SAT Subject Tests: Which to Take and Why

SAT Scantron TestAs a high school junior, you may find it helpful to make a list of the standardized tests you must take before applying to colleges. The ACT and the SAT are likely to be at the top of your list. In addition, you may be thinking about taking one or two SAT subject tests.

Many preferred colleges express interest in seeing students’ SAT subject test scores, while others have made them a requirement. Researching the specific admissions requirements of the colleges you plan to apply to is a wise idea. If you find that some of the colleges on your wish list require these test scores, the next logical question is, “Which SAT subject tests should I take?”

A Look at the SAT Subject Tests
Each of these tests measures your level of skill in a certain subject. You can take an SAT subject test in literature, U.S. history, Spanish, math, physics, chemistry and several other subjects. Regardless of which test you choose, you are given one hour to complete it. You can take as many as three SAT subject tests on the same day.

Which SAT Subject Tests Should I Take?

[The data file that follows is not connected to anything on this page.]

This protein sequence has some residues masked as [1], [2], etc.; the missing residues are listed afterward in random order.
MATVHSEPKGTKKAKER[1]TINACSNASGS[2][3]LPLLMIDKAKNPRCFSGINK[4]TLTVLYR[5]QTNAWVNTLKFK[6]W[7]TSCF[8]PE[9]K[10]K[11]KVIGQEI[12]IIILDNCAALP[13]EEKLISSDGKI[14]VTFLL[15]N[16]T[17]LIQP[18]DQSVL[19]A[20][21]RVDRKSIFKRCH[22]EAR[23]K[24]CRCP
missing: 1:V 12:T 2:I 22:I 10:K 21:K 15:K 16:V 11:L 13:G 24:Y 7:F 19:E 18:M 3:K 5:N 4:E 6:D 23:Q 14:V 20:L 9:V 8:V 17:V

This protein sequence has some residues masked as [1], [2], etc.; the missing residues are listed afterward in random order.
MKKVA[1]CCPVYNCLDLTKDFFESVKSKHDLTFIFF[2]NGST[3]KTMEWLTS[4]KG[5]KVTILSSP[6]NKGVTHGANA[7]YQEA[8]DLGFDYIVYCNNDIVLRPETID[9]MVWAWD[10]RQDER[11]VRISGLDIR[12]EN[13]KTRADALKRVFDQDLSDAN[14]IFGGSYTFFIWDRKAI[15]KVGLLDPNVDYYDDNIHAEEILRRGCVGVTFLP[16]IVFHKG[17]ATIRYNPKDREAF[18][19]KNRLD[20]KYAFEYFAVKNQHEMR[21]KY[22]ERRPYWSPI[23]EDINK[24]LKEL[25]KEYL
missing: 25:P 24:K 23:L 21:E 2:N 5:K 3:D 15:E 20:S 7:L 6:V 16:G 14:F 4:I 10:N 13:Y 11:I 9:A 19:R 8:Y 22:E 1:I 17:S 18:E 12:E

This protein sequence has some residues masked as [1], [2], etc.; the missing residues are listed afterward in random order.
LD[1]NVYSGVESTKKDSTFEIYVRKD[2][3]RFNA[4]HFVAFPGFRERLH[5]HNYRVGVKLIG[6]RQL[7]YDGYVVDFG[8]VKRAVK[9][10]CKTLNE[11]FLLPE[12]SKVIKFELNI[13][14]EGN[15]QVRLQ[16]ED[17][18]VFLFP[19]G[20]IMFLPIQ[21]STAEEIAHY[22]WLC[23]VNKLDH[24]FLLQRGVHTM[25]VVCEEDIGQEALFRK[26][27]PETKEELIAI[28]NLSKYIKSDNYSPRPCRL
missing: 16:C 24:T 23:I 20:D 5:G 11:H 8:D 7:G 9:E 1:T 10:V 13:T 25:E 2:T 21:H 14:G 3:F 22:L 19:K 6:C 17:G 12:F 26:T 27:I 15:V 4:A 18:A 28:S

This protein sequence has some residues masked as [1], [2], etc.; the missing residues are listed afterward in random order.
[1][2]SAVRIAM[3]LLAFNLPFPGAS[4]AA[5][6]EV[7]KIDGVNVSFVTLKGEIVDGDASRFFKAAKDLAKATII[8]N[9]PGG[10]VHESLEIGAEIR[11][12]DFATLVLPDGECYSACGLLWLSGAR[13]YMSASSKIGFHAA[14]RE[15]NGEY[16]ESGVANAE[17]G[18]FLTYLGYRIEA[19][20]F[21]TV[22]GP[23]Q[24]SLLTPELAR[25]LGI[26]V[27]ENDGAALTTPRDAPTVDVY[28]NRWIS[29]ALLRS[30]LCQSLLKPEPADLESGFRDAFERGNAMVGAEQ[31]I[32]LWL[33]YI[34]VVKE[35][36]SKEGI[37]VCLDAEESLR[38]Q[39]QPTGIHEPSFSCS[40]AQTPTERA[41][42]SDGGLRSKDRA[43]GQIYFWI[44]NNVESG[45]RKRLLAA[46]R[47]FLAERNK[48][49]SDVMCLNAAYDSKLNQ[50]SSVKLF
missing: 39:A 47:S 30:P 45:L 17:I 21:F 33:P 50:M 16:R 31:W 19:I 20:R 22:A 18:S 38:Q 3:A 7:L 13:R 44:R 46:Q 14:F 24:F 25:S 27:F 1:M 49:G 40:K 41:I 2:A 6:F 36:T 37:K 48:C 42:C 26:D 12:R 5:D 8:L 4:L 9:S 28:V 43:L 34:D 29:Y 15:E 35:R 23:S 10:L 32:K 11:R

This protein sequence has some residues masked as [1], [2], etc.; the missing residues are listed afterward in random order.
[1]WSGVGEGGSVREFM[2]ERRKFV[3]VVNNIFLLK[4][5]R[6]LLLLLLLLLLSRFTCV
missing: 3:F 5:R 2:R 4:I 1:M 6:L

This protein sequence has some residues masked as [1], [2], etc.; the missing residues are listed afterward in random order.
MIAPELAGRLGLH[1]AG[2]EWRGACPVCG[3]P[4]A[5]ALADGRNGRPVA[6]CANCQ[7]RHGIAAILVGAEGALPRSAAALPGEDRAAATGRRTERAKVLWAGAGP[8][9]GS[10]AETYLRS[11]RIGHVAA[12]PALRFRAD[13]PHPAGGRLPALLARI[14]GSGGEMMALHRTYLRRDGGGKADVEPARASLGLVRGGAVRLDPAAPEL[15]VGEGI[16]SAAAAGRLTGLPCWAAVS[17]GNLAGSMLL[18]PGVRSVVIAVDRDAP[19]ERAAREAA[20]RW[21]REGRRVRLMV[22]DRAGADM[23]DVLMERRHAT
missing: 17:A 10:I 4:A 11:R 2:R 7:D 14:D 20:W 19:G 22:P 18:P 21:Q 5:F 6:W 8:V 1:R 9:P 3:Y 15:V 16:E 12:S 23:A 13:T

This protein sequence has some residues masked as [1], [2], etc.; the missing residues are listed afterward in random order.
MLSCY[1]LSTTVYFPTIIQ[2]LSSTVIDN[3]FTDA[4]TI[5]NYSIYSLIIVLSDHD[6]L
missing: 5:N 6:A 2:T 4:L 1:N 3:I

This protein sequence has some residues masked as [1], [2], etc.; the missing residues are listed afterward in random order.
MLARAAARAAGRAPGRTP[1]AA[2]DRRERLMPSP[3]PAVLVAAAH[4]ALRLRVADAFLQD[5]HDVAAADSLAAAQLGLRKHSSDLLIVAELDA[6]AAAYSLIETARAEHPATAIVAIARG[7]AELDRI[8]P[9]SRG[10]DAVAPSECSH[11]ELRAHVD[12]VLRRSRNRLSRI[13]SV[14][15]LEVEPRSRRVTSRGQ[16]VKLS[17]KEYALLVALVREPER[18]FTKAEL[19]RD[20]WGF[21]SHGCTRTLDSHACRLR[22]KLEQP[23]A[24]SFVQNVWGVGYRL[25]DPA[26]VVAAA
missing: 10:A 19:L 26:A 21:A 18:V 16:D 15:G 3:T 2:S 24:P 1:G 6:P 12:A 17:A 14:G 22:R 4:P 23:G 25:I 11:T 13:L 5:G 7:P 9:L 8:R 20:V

If you have a favorite subject you excel in, it’s a good idea to take an SAT subject test on that topic. For instance, if you’ve always performed well in American history classes, then take the SAT subject test in U.S. History. Take a moment to check out the complete list of SAT subject test options to determine the appropriate choices for you.

Which SAT Subject Tests Are Easiest?
The answer to this question is different for each student depending on their academic talents. For example, if you’ve always excelled in your physics classes, then you would likely find the SAT subject test in physics to be the easiest. Another student whose favorite subject is English would probably find it easy to complete the questions on the SAT subject test in literature. In truth, it’s best to stop wondering which SAT subject tests are easiest: Instead, focus on choosing the tests that will give you the opportunity to highlight your skills in your favorite subjects.

Reasons to Take SAT Subject Tests
There are several reasons why SAT subject test scores are important to colleges during the admissions process. For one, a high score on an SAT subject test shows that you have a thorough understanding of the subject. This shows that you’re a student who is persistent and dedicated to your studies. Plus, your score gives officials an indication of whether you’re ready to tackle college-level classes. Another reason why SAT subject test scores are important is they help college officials place you in courses that will challenge you, so you won’t end up in an introductory course when you’re at a higher level.